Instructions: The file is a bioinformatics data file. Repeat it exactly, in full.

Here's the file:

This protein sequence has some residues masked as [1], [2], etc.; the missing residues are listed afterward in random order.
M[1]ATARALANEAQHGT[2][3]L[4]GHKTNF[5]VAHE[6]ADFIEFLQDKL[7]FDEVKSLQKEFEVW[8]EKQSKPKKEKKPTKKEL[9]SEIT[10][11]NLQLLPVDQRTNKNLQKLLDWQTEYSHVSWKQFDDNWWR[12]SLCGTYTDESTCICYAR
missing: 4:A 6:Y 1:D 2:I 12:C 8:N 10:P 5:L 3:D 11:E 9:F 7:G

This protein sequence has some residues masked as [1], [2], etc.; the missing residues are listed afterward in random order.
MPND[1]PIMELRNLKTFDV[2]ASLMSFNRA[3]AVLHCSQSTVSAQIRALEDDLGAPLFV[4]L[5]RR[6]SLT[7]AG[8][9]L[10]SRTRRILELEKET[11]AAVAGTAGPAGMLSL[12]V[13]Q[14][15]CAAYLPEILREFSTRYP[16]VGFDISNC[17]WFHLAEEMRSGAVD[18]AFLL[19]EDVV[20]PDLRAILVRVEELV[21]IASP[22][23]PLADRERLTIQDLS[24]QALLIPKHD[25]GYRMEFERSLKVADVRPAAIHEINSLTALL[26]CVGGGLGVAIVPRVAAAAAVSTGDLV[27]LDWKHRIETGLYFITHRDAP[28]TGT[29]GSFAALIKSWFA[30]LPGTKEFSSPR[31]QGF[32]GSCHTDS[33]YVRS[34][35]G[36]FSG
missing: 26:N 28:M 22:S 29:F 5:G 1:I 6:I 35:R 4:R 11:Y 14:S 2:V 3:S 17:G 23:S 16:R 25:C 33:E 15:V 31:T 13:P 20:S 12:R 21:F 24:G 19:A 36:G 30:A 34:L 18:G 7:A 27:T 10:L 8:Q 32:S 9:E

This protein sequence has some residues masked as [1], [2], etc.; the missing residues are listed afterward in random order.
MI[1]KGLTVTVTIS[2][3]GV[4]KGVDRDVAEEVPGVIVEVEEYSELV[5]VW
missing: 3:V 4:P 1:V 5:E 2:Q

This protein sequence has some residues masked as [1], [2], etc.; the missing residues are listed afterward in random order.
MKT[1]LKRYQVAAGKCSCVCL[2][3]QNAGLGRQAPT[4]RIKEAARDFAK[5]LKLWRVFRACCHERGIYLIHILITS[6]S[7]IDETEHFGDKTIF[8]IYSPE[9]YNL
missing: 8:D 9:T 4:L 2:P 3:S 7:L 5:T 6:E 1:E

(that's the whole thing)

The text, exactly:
This protein sequence has some residues masked as [1], [2], etc.; the missing residues are listed afterward in random order.
M[1]ATARALANEAQHGT[2][3]L[4]GHKTNF[5]VAHE[6]ADFIEFLQDKL[7]FDEVKSLQKEFEVW[8]EKQSKPKKEKKPTKKEL[9]SEIT[10][11]NLQLLPVDQRTNKNLQKLLDWQTEYSHVSWKQFDDNWWR[12]SLCGTYTDESTCICYAR
missing: 4:A 6:Y 1:D 2:I 12:C 8:N 10:P 5:L 3:D 11:E 9:F 7:G

This protein sequence has some residues masked as [1], [2], etc.; the missing residues are listed afterward in random order.
MPND[1]PIMELRNLKTFDV[2]ASLMSFNRA[3]AVLHCSQSTVSAQIRALEDDLGAPLFV[4]L[5]RR[6]SLT[7]AG[8][9]L[10]SRTRRILELEKET[11]AAVAGTAGPAGMLSL[12]V[13]Q[14][15]CAAYLPEILREFSTRYP[16]VGFDISNC[17]WFHLAEEMRSGAVD[18]AFLL[19]EDVV[20]PDLRAILVRVEELV[21]IASP[22][23]PLADRERLTIQDLS[24]QALLIPKHD[25]GYRMEFERSLKVADVRPAAIHEINSLTALL[26]CVGGGLGVAIVPRVAAAAAVSTGDLV[27]LDWKHRIETGLYFITHRDAP[28]TGT[29]GSFAALIKSWFA[30]LPGTKEFSSPR[31]QGF[32]GSCHTDS[33]YVRS[34][35]G[36]FSG
missing: 26:N 28:M 22:S 29:F 5:G 1:I 6:I 35:R 4:R 11:Y 14:S 2:V 3:S 17:G 23:S 16:R 25:C 33:E 15:V 31:T 13:P 20:S 12:R 21:F 24:G 19:A 36:G 30:A 34:L 18:G 7:A 27:T 10:L 8:Q 32:S 9:E

This protein sequence has some residues masked as [1], [2], etc.; the missing residues are listed afterward in random order.
MI[1]KGLTVTVTIS[2][3]GV[4]KGVDRDVAEEVPGVIVEVEEYSELV[5]VW
missing: 3:V 4:P 1:V 5:E 2:Q

This protein sequence has some residues masked as [1], [2], etc.; the missing residues are listed afterward in random order.
MKT[1]LKRYQVAAGKCSCVCL[2][3]QNAGLGRQAPT[4]RIKEAARDFAK[5]LKLWRVFRACCHERGIYLIHILITS[6]S[7]IDETEHFGDKTIF[8]IYSPE[9]YNL
missing: 8:D 9:T 4:L 2:P 3:S 7:L 5:T 6:E 1:E